Review in Too Much (11/24/08)
By Sam Pizzigati (PDF) We actually owe our wealth, Gar Alperovitz and Lew Daly explain in this deliciously subversive new book, to what we know... And we owe what we know, the two quickly add, ?not to our own efforts or genius, but to the efforts and knowledge accumulation of those who came before us.?... In today?s deeply unequal United States, this simple observation may well rate as our society?s most ?inconvenient truth.?
|Buzz in the Blogosphere:|
Review by Polly Cleveland
Dollars & Sense (5/11/09) Georgists will find this book a treasure trove of arguments and quotations from scholars, obscure and famous, expressing views similar to those of [Henry] George.
Review by Hazel Henderson
This meticulously researched, fascinating book revisits an eternal question for all human societies, the relative roles and rights of individuals vis-à-vis society.
As a former advisor to the US Office of Technology Assessment, the National Science Foundation and the National Academy of Engineering, I can only say ?Amen,? and add my own proposal over many years: correct the classification of education from an ?expenditure? to the ?investment? column in GDP national accounts since investing in education is always our most important asset: the next generation.
Review by Paul Rosenberg
Open Left (12/07/08) This seemed particularly timely, given the vast, arbitrary shifts in wealth we've been seeing the last few months.
Review by Ryan McGreal
Raise The Hammer (01/08/09) Consider, as a single example, the curious conceit of a small handful of people (myself included) who nominally believe that we created Raise the Hammer, the website you are now reading... I call it a conceit because the site's creation (let alone its continued existence) would not have been possible without the efforts of untold and probably uncountable numbers of contributors; and curious because once made explicit, this fact is as obvious as it is unremarked.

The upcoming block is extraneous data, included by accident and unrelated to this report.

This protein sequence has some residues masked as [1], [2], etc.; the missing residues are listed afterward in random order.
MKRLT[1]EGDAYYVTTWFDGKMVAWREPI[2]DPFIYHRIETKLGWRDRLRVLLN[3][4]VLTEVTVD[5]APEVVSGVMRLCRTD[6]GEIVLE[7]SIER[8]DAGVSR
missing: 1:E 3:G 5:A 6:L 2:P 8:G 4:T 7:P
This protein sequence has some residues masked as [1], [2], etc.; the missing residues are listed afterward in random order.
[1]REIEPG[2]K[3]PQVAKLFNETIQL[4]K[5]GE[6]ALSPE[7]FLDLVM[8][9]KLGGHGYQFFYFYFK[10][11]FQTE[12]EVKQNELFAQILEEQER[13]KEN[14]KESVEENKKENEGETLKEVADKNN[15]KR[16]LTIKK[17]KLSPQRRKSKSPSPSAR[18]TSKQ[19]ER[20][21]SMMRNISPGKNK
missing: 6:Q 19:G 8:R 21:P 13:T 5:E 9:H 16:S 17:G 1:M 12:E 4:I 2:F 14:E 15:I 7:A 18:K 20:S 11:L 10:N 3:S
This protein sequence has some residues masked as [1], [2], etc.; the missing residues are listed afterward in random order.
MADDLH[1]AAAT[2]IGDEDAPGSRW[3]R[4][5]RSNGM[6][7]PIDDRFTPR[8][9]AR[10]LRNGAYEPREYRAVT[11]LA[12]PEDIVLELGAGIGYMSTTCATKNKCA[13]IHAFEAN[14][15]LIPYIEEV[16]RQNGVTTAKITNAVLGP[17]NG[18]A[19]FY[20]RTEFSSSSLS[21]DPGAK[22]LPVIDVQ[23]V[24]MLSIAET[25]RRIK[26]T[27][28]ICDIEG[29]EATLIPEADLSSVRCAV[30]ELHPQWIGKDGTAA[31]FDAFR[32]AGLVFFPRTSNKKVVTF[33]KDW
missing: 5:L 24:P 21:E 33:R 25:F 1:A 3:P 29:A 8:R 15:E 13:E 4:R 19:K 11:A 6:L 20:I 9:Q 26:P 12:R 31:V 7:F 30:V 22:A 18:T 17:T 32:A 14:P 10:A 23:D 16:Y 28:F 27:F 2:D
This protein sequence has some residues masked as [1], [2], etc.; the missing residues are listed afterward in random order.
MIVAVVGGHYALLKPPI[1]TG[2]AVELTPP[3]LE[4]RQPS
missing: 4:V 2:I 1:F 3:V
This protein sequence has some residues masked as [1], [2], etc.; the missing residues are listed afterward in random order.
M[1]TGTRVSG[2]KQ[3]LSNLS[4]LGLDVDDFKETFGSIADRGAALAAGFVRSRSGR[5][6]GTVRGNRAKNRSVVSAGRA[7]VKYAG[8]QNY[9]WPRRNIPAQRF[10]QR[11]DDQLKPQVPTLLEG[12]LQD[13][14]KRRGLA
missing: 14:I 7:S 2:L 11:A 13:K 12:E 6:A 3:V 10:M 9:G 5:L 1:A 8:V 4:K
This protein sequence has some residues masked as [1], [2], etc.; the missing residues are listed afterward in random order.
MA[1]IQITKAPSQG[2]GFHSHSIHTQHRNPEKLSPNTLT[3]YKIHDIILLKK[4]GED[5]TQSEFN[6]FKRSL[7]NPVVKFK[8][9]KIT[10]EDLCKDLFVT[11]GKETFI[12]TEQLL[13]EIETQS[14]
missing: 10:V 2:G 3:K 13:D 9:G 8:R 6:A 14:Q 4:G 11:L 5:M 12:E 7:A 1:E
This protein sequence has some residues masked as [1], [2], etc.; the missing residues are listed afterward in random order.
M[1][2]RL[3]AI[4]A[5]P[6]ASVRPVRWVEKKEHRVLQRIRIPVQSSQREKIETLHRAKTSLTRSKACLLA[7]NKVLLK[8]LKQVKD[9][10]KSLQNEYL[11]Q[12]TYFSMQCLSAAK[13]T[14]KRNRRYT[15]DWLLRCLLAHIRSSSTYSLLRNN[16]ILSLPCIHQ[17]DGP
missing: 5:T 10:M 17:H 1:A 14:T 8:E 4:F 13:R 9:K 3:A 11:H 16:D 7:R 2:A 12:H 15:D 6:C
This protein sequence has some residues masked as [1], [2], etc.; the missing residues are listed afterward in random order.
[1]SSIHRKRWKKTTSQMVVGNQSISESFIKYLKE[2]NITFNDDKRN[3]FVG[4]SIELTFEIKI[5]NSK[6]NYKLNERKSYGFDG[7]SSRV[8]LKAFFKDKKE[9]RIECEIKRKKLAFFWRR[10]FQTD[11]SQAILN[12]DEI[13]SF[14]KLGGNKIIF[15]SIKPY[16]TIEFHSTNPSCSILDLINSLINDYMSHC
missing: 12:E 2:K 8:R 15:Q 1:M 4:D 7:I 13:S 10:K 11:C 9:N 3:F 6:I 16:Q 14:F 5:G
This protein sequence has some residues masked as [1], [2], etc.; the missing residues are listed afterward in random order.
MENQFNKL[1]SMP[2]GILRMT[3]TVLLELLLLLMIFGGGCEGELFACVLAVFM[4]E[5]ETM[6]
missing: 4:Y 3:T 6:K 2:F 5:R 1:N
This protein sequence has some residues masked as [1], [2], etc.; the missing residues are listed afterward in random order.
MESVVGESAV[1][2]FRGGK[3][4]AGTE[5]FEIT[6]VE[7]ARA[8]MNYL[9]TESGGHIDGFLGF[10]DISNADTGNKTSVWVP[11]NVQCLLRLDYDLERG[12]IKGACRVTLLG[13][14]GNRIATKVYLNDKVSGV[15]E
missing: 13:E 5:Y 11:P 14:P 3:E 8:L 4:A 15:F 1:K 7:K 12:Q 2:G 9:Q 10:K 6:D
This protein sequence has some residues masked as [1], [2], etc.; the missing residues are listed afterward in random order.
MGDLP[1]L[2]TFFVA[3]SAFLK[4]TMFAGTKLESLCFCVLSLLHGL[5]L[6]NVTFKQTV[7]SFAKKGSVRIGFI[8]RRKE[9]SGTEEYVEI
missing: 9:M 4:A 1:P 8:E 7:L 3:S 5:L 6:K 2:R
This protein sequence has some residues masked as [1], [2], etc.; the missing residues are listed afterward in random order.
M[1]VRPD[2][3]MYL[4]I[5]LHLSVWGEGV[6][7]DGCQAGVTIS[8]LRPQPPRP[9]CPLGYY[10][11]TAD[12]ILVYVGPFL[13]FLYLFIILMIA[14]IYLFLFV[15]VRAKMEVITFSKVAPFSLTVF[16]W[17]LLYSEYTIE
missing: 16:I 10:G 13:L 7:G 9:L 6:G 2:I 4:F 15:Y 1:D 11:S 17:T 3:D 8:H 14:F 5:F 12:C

Review by Joel S. Hirschhorn
BC: Blog Critics Magazine (11/21/08)
Feral Cat's Book of the Month
TPM Cafe (02/04/09)
Review by James H. Robbins
Philanthropy News Digest (01/30/09) We can probably all agree, especially in these economic times when even our new president criticizes Wall Street banks for giving their employees fat bonuses, that the rich do not deserve all they have.
Michael Cummins - Conservative Reaction
Campaign for Liberty (01/21/09)I am not a political alarmist. But there is a new book out by Gar Alperovitz and Lew Daly... that is garnering a disturbing amount of attention and intellectual respect, enough that we conservatives might need to take special notice... I fear that, left unchallenged, it could provide the intellectual underpinnings for a stepped-up campaign of aggressive governmental expropriation.
Will Wilkenson (CATO)
Commentary and Vlog exchange with Lew Daly (02/02/09)
Deserts and Distribution
By Matt Zeitlin (02/02/09)
"Rational Control" by Patrick Deneen
What I Saw in America (01/27/09)
Review by Homeland Colors
Great Movies, Great Books (12/18/08) Gar brilliantly explains the concept of shared knowledge and ?rent seeking?... It is a must own book that contains a great deal of information. It is an essential part of your library.
by Gar Alperovitz